Considering Jury Instruction No. 1 in its entirety, we hold the jury was not improperly instructed on the government's burden of proof of beyond a reasonable doubt, nor misled as to the presumption of innocence. In Miller, we noted the Supreme Court has " 'repeatedly approved' the definition of a reasonable doubt as 'a doubt that would cause a reasonable person to hesitate to act.' " Miller, 84 F.3d at 1252 (quoting Victor v. Nebraska, 511 U.S. 1 (1994)). This is the exact language used in Jury Instruction No. 1 to explain the burden of proof to the jury. In addition, Jury Instruction No. 1 reminds the jury it must find Mr. Bovie guilty of each element of the offense charged beyond a reasonable doubt, or it must find him not guilty. The language complained of by Mr. Bovie describes the degree of certainty with which the jury must determine the underlying factual issues, not the degree of certainty needed to find him guilty. The inclusion of the "probabilities, not possibilities" language in no way lessened the beyond a reasonable doubt standard, especially in view of the fact the instruction specifically caution the jury not "to single out one instruction alone," but to "consider the instructions as a whole."
Mr. Bovie's argument regarding the presumption of innocence is equally without merit. Jury Instruction No. 1 explained to the jury, "You must presume a defendant in a criminal case to be not guilty of the crimes charged. Thus a defendant, although accused of a crime in the indictment, begins the trial with a "clean slate"--with no evidence against him or her." The court also instructed the jury "[t]he presumption of innocence alone is sufficient to acquit a defendant." In light of the instruction as a whole, we hold the jury was not misled by these instructions on the presumption of innocence. As a practical matter, in the context of this jury instruction "not guilty" and "innocence" are equivalent.
This order and judgment is not binding precedent except under the doctrines of law of the case, res judicata and collateral estoppel. The court generally disfavors the citation of orders and judgments; nevertheless, an order and judgment may be cited under the terms and conditions of 10th Cir. R. 36.3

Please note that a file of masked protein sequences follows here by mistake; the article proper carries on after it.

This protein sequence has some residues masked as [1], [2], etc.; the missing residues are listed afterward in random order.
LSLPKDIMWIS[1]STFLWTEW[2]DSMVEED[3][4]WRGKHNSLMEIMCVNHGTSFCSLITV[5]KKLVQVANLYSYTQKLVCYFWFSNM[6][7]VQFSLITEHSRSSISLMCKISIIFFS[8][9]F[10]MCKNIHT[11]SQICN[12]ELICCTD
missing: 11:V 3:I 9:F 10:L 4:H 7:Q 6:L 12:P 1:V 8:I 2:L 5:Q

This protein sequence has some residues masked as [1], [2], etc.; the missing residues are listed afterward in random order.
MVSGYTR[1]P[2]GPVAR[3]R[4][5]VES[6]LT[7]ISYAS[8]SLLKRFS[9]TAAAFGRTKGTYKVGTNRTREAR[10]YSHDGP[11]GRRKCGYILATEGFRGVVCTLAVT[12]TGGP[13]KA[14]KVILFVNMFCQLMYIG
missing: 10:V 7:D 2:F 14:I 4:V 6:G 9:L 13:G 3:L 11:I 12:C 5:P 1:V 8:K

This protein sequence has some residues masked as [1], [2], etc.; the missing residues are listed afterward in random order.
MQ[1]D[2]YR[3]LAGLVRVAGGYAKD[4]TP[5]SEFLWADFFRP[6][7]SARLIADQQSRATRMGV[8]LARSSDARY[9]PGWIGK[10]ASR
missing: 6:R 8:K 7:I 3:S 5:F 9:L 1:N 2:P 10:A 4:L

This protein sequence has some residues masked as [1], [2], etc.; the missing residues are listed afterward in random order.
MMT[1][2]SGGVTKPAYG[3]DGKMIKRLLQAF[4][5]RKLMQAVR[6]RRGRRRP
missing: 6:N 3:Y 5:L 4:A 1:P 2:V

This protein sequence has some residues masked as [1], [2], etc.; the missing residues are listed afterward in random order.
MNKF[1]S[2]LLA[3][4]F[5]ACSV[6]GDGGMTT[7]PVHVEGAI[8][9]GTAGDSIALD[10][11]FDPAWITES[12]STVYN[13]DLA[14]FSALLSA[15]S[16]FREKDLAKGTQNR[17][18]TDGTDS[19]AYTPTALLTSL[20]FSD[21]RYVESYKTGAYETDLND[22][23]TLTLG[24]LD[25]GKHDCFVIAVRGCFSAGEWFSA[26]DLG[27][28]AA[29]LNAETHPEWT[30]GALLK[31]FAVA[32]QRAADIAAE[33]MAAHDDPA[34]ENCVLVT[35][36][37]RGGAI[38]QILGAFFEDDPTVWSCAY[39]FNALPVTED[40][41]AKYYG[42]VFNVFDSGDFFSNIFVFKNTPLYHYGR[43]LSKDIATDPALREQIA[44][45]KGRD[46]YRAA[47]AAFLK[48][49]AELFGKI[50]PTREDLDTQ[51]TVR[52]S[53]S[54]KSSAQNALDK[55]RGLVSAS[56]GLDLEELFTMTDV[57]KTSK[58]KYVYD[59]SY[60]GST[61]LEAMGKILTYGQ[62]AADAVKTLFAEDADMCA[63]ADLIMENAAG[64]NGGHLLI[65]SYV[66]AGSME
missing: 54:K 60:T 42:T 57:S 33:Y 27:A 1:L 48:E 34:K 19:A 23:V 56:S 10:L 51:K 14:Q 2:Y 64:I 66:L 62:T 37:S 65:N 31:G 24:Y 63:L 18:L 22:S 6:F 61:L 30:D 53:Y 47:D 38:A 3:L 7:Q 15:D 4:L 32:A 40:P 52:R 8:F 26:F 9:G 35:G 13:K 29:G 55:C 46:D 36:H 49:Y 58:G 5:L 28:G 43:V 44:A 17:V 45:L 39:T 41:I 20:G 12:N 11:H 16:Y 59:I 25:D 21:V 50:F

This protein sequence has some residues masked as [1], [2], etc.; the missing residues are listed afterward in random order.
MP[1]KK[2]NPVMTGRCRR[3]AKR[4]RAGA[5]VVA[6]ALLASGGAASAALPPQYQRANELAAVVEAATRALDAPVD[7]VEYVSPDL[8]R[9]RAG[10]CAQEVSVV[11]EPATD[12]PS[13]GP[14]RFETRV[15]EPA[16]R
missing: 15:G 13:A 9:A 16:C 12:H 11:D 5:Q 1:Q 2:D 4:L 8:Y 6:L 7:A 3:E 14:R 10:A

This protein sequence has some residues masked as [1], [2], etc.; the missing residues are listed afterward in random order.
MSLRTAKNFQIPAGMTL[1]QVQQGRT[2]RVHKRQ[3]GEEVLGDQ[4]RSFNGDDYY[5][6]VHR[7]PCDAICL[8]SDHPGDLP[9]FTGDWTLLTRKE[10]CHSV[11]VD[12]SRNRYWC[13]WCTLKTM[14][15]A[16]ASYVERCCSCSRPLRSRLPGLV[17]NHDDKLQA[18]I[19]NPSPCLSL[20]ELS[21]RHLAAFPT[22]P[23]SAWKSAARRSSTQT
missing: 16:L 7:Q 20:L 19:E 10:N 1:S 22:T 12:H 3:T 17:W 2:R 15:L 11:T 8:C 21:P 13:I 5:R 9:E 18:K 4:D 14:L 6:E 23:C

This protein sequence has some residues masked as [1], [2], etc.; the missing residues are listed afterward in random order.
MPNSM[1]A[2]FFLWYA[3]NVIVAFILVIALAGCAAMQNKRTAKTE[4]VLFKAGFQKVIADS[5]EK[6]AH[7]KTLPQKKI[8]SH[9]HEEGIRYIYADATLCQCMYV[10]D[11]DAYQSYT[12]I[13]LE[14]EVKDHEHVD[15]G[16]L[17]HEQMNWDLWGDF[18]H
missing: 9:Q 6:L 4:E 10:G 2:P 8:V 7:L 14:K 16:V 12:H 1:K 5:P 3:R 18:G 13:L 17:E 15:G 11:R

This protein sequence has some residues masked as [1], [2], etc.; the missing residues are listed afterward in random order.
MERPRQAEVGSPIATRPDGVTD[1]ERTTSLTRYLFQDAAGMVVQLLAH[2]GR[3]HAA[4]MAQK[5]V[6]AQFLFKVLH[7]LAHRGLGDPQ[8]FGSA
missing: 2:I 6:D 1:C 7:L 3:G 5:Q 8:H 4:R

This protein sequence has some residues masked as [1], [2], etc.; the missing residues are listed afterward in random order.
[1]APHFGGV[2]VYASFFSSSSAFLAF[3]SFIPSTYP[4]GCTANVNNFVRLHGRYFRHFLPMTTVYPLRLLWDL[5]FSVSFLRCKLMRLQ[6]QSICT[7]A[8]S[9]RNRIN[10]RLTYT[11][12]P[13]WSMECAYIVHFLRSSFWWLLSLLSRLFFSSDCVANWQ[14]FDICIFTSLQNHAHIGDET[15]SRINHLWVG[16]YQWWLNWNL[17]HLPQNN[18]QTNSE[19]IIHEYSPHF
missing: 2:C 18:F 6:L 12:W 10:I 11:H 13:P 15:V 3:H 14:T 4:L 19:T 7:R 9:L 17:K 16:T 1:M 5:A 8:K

On September 21, 1995, Mr. Bovie joined his co-defendants' motions to suppress
This indictment was returned two business days before trial. However, trial did not commence until April 1, 1996
For the first time on appeal, the government asserts the "good faith" exception to the exclusionary rule applies. However, as a general rule, this court will not consider an issue on appeal that was not raised below. Walker v. Mather (In re Walker), 959 F.2d 894, 896 (10th Cir.1992)
At the end of his argument, Mr. Bovie adds the contention the procedural nature of this case establishes prosecutorial "vindictiveness in fact." To the extent this is an allegation of "actual vindictiveness," see discussion supra, we decline to address it as Mr. Bovie failed to raise this in the district court and failed to support the statement with any argument or analysis. See Murrell v. Shalala, 43 F.3d 1388, 1389 n. 2 (10th Cir.1994) (perfunctory complaints that fail to frame and develop an issue are insufficient to invoke appellate review); Walker, 959 F.2d at 896 (as a general rule, we will not consider on appeal an issue not raised in the district court)
Due to the court's schedule, the trial date was moved to April 1, 1996 on February 29, 1996 without objection by Mr. Bovie